A hundred years after the description of Legg-Calvé-Perthes disease, the aetiology remains elusive and a great deal of confusion abounds regarding issues related to the treatment of this enigmatic disease. It is against this unenviable background that we set out to put together this symposium on Legg-Calvé-Perthes disease.
The symposium has been divided into five sections; in the first section Hall and Perry review the current state of our knowledge (or the lack of it) of the aetiology of Legg-Calvé-Perthes disease and elegantly summarize the fascinating epidemiological aspects of the disease. They conclude quite appropriately that there is a dire need for more well-designed epidemiological studies if we are to unravel the mystery of the underlying cause of the disease. The reviews of Kim, Herring, and Dimeglio put into perspective our knowledge of the pathogenesis of the disease and the role of imaging in monitoring the disease and planning treatment. Joseph critically analyses the value of prognostic factors in planning treatment.
The three subsequent sections are devoted to treatment of the disease. Ideally, treatment of Legg-Calvé-Perthes disease should aim to prevent femoral head deformation and this is only possible if intervention is instituted before the head begins to deform. Joseph and Price outline the principles of such early preventive intervention. Price, Thompson, and Wenger discuss various options for early containment. Once treatment is delayed, the aim of treatment shifts from preventing deformity to minimizing deformity and dealing with complications such as hinge abduction. Choi lays down the principles of treatment at this stage, while Eastwood, Reinker, and Hosny describe the treatment modalities. The treatment of established femoral head deformity and arthritis following Legg-Calvé-Perthes disease require totally different strategies and Wenger and Hosalker discuss the principles. Standard, Paley, Kim, and Mont describe elaborate and innovative ways of salvaging these hips.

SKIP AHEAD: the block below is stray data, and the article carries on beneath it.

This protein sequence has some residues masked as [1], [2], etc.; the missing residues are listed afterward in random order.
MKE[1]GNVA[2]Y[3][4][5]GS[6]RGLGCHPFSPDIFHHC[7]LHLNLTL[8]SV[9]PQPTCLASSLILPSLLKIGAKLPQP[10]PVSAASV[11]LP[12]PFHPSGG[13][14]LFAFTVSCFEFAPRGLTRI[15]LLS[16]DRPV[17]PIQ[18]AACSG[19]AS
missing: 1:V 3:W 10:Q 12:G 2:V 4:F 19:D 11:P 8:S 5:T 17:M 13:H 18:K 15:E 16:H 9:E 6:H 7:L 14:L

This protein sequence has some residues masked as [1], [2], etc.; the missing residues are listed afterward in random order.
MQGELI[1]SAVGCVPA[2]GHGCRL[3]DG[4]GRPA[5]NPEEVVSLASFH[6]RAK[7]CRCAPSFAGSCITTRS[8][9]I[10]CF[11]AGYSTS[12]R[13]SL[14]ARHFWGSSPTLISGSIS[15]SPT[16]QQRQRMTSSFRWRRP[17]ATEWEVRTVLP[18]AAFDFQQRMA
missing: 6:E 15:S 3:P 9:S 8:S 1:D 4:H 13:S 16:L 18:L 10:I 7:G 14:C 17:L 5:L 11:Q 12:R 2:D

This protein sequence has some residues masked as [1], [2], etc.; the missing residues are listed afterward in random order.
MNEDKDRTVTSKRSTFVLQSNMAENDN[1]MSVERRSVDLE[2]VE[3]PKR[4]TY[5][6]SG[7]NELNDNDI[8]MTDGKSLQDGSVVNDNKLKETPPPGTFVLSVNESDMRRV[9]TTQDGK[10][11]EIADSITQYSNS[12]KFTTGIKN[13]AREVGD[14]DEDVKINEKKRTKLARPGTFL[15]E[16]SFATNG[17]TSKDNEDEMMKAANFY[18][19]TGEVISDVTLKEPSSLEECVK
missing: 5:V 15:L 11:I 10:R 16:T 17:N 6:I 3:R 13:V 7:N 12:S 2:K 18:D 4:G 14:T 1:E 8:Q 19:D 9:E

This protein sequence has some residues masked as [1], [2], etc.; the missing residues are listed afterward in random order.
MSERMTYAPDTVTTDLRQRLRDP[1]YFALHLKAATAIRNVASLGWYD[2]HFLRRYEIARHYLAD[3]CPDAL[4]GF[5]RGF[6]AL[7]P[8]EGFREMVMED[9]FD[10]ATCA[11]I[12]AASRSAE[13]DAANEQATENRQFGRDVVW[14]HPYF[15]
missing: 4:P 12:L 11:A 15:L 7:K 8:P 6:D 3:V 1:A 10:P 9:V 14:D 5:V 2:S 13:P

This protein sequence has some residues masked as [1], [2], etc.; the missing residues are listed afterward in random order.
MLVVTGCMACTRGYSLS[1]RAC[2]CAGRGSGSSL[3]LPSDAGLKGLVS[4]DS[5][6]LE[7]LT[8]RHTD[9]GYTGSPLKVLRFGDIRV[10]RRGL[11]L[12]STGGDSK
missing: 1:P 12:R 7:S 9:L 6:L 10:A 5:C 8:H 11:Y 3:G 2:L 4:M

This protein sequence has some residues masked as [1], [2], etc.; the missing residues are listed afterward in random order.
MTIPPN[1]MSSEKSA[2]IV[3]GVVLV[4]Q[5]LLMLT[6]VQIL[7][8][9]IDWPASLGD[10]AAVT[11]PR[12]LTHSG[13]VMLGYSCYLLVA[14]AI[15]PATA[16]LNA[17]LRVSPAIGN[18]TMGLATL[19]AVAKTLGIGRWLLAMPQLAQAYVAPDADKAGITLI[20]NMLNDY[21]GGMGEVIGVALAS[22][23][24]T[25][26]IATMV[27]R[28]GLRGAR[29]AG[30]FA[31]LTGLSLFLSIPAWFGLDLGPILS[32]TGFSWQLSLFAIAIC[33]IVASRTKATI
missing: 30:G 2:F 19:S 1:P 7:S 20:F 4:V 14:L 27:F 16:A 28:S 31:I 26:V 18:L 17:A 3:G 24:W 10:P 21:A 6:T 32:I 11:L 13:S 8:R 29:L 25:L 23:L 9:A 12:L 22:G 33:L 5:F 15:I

In the last section, newer methods of treatment that have shown promise in experimental animal models are discussed by Little, Kim, and Herrera-Soto.
One of our aims was to try to clarify areas of confusion related to treatment recommendations that have appeared in the literature. It was our hope that some semblance of agreement could be reached among the contributors to this symposium regarding the basic principles of treatment of Legg-Calvé-Perthes disease.
Based on the articles in this issue, we put together a consensus statement which we circulated among the contributors and this we include in the end of the symposium. We were encouraged to note that there is a great deal more agreement than what one is lead to believe.